It is a gold mine of history about the people of the East End, Toynbee Hall and its influence in social reform. Handwritten diaries, annual reports since 1884, pictures of everything and everyone – tennis matches, smoking debates, and various members of the royal family at Toynbee Hall.
The first thing I laid eyes on was a poster from 1907, advertising one of the Smoking Debates that took place every Thursday – this particular one was about women and the vote. Incredible to think that these debates were taking place in that actual hall.
Liz has also started to map out and research the families that were/are connected the founders, Samuel and Henrietta Barnett. In its first iteration, it’s a beautiful sheet of card with pins and string connecting all the relationships together. At some point, I hope for these names to be gracing Raiser’s Edge.
4. Having someone sing Mozart to me
One of our service users wanted to discuss making a contribution to Toynbee Hall so I had a chat with him. In his late seventies, he was actually more interested to discuss his passion for music and his career as a composer than making a donation. Then he then sang a bit of Mozart – an unexpected delight!
5. Checking out the local area
I’ve been encouraged to get out and about in the local area to see more of borough and the communities that we work with. As I have no sense of direction I decided to wait until the weekend for Mr Crackles, tour guide extraordinaire. Although I’ve lived in Homerton for the last four years, I hadn’t really appreciated (a) how close Poplar, Shadwell and Canary Wharf were to me, (b) how segregated the areas are – mostly split up by huge roads, and (c) how separate worlds live side-by-side. This latter point is epitomised by the homeless people camping outside Toynbee Hall in the council-owned garden, directly opposite the building of luxury apartments.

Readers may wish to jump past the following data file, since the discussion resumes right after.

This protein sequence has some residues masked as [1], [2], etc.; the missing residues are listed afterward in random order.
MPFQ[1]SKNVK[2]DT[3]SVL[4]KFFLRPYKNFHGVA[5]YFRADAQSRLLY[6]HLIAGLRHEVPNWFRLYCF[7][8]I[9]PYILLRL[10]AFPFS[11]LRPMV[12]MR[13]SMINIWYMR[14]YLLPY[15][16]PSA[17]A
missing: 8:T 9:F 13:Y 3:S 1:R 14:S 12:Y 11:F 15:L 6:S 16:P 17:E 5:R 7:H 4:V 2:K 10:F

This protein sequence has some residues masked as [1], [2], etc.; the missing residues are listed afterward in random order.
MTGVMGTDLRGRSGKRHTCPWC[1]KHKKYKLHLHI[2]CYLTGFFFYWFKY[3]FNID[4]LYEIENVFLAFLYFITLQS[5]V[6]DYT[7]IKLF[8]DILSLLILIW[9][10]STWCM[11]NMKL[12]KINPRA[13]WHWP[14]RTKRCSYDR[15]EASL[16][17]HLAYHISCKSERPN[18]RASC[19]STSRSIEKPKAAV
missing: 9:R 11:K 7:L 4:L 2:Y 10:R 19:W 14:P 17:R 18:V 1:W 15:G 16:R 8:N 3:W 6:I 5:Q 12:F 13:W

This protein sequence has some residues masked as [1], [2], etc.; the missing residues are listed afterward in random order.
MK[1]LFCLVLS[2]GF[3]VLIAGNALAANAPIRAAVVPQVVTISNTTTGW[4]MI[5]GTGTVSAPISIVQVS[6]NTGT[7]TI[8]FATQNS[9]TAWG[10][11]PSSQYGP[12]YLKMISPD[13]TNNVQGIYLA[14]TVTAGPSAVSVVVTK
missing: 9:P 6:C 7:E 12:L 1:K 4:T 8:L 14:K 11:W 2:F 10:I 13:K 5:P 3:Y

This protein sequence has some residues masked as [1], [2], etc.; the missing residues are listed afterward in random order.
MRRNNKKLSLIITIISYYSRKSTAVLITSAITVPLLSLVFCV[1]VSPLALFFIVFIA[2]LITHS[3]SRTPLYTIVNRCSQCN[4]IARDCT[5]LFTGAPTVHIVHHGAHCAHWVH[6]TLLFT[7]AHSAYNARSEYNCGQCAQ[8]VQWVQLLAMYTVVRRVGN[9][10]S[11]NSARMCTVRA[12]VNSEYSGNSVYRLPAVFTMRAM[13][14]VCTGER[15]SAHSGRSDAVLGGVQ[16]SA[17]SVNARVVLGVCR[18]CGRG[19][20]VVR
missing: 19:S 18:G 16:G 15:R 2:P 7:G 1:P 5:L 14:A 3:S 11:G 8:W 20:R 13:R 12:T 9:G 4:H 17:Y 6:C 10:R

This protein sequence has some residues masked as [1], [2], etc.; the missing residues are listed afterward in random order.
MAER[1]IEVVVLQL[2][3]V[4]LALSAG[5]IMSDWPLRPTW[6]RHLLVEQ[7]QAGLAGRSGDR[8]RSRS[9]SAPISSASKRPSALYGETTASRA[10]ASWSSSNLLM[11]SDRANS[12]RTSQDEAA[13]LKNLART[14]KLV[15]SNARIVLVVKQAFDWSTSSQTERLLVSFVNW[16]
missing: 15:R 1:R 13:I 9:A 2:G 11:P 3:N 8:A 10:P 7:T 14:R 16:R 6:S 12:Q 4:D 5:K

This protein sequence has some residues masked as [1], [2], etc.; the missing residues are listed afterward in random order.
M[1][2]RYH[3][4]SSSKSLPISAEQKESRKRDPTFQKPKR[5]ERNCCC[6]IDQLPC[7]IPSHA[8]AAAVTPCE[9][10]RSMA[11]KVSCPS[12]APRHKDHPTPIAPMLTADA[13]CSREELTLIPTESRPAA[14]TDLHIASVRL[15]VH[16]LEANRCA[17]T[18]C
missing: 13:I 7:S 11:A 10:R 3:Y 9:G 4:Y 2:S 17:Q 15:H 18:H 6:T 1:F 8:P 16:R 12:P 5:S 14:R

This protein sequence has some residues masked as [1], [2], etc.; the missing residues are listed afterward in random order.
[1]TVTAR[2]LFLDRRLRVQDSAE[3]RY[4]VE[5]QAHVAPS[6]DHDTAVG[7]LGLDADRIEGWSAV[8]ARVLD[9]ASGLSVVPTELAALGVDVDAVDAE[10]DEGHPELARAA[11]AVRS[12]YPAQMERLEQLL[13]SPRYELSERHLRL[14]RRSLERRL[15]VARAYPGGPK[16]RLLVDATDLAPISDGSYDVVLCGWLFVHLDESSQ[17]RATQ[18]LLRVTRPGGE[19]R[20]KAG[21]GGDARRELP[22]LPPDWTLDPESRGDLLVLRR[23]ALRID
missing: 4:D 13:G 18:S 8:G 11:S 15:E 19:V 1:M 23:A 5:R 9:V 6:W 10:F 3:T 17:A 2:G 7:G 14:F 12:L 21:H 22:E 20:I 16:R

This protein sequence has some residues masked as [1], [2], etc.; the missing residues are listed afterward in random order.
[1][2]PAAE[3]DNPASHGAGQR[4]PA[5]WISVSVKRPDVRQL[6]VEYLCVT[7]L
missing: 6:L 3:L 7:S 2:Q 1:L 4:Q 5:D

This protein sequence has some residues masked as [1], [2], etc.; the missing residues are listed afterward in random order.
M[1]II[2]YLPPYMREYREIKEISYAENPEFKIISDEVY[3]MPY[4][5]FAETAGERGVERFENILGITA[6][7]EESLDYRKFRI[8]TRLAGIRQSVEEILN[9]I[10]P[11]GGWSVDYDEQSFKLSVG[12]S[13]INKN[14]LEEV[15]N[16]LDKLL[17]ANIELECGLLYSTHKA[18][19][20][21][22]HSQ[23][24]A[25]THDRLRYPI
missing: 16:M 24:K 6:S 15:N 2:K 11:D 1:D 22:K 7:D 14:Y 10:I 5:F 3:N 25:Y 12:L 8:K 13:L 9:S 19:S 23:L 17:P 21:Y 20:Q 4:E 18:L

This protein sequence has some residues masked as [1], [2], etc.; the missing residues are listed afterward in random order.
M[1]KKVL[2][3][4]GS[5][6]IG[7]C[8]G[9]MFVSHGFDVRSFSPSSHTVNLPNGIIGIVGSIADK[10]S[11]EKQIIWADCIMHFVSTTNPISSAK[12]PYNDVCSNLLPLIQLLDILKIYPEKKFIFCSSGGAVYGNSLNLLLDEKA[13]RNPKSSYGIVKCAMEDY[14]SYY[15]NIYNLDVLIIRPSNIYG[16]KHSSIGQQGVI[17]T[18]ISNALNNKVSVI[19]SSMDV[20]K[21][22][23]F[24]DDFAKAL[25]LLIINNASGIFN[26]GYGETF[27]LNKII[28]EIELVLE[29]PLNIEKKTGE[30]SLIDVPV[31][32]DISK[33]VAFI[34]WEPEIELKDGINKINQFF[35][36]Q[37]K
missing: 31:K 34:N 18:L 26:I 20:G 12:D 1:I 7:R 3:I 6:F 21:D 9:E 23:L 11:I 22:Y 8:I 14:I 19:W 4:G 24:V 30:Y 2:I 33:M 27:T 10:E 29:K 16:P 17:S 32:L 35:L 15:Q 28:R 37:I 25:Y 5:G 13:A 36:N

On our cycle this morning, I took a few pictures. This one a dog amused me – note that it says ‘gentrification’ at the bottom. My interpretation is that this is trying to convey that the population of the area is changing; people with silly dogs are moving in. (I try not to be judgemental – each to their own, etc. – but if you think that dogs should go in a handbag, it’s going to happen.)
So it was a busy kind of week: all of the above, plus finding out that we get a 5% discount at the on-site Arts Café and discovering the foods vans down Petticoat Lane; a guilty pleasure for lunchtimes. Over the next few weeks I’ll be doing more of the same plus my favourite thing – planning to plan.
This is a real cop-out and it has been pointed out to me that this is not a cocktail, but it’s proper.
Bit of elderflower cordial, shot or two of gin, top up with prosecco.
Consequences include excellent parties and immense headaches.
Fancy something more refined? Check out The Rivington Grill – it has a gin menu. Although the service was shoddy, they earn extra points for using this quote:
“Beloved, we join hands here to pray for gin. An aridity defiles us. Our innards thirst for the juice of juniper. Something must be done.”
Wallace Thurman, Infants of Spring.